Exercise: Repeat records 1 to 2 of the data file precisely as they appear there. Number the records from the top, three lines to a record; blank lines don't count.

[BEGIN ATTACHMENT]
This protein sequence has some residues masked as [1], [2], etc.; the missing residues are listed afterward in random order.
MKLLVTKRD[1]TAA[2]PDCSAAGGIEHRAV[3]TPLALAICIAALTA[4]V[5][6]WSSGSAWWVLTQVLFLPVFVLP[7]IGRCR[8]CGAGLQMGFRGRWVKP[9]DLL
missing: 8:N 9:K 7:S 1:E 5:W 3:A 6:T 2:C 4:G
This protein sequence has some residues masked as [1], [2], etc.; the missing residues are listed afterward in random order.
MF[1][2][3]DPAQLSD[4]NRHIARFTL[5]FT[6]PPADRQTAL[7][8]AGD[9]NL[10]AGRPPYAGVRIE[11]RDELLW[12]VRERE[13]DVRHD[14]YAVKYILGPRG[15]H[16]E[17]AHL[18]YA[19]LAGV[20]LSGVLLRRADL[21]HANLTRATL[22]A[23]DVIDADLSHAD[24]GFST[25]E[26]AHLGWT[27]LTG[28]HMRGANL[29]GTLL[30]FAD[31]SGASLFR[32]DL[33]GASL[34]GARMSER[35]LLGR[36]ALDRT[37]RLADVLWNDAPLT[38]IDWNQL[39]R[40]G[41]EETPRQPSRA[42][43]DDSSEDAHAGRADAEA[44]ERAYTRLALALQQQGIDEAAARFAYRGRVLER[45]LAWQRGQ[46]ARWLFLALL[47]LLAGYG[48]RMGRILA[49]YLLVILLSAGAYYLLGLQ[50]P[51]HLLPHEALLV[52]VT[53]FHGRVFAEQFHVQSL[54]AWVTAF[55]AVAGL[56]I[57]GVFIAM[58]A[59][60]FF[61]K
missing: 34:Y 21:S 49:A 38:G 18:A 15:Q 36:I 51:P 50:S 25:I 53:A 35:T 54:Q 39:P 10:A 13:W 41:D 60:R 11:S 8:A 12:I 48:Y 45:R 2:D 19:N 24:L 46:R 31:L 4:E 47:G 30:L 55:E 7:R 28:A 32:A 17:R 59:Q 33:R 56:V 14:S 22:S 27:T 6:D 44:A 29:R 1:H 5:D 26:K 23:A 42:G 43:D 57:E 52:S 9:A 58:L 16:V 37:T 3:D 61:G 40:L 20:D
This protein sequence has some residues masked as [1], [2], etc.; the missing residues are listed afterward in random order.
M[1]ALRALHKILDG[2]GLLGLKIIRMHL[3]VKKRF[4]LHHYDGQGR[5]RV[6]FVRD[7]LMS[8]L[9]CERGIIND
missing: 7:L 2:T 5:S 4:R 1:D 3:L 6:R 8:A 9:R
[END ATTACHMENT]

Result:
This protein sequence has some residues masked as [1], [2], etc.; the missing residues are listed afterward in random order.
MKLLVTKRD[1]TAA[2]PDCSAAGGIEHRAV[3]TPLALAICIAALTA[4]V[5][6]WSSGSAWWVLTQVLFLPVFVLP[7]IGRCR[8]CGAGLQMGFRGRWVKP[9]DLL
missing: 8:N 9:K 7:S 1:E 5:W 3:A 6:T 2:C 4:G
This protein sequence has some residues masked as [1], [2], etc.; the missing residues are listed afterward in random order.
MF[1][2][3]DPAQLSD[4]NRHIARFTL[5]FT[6]PPADRQTAL[7][8]AGD[9]NL[10]AGRPPYAGVRIE[11]RDELLW[12]VRERE[13]DVRHD[14]YAVKYILGPRG[15]H[16]E[17]AHL[18]YA[19]LAGV[20]LSGVLLRRADL[21]HANLTRATL[22]A[23]DVIDADLSHAD[24]GFST[25]E[26]AHLGWT[27]LTG[28]HMRGANL[29]GTLL[30]FAD[31]SGASLFR[32]DL[33]GASL[34]GARMSER[35]LLGR[36]ALDRT[37]RLADVLWNDAPLT[38]IDWNQL[39]R[40]G[41]EETPRQPSRA[42][43]DDSSEDAHAGRADAEA[44]ERAYTRLALALQQQGIDEAAARFAYRGRVLER[45]LAWQRGQ[46]ARWLFLALL[47]LLAGYG[48]RMGRILA[49]YLLVILLSAGAYYLLGLQ[50]P[51]HLLPHEALLV[52]VT[53]FHGRVFAEQFHVQSL[54]AWVTAF[55]AVAGL[56]I[57]GVFIAM[58]A[59][60]FF[61]K
missing: 34:Y 21:S 49:A 38:G 18:A 15:Q 36:I 51:P 50:S 25:I 53:A 35:T 54:Q 39:P 10:A 13:W 41:D 60:R 11:S 8:A 12:I 48:Y 45:R 2:D 19:N 24:L 46:R 31:L 4:E 47:G 30:L 55:E 7:R 28:A 32:A 17:R 59:Q 33:R 56:V 14:S 22:S 27:T 6:D 44:A 29:R 1:H 5:D 26:K 23:A 42:G 43:D 57:E 52:S 9:A 58:L 16:V 37:T 3:D 61:G 40:L 20:D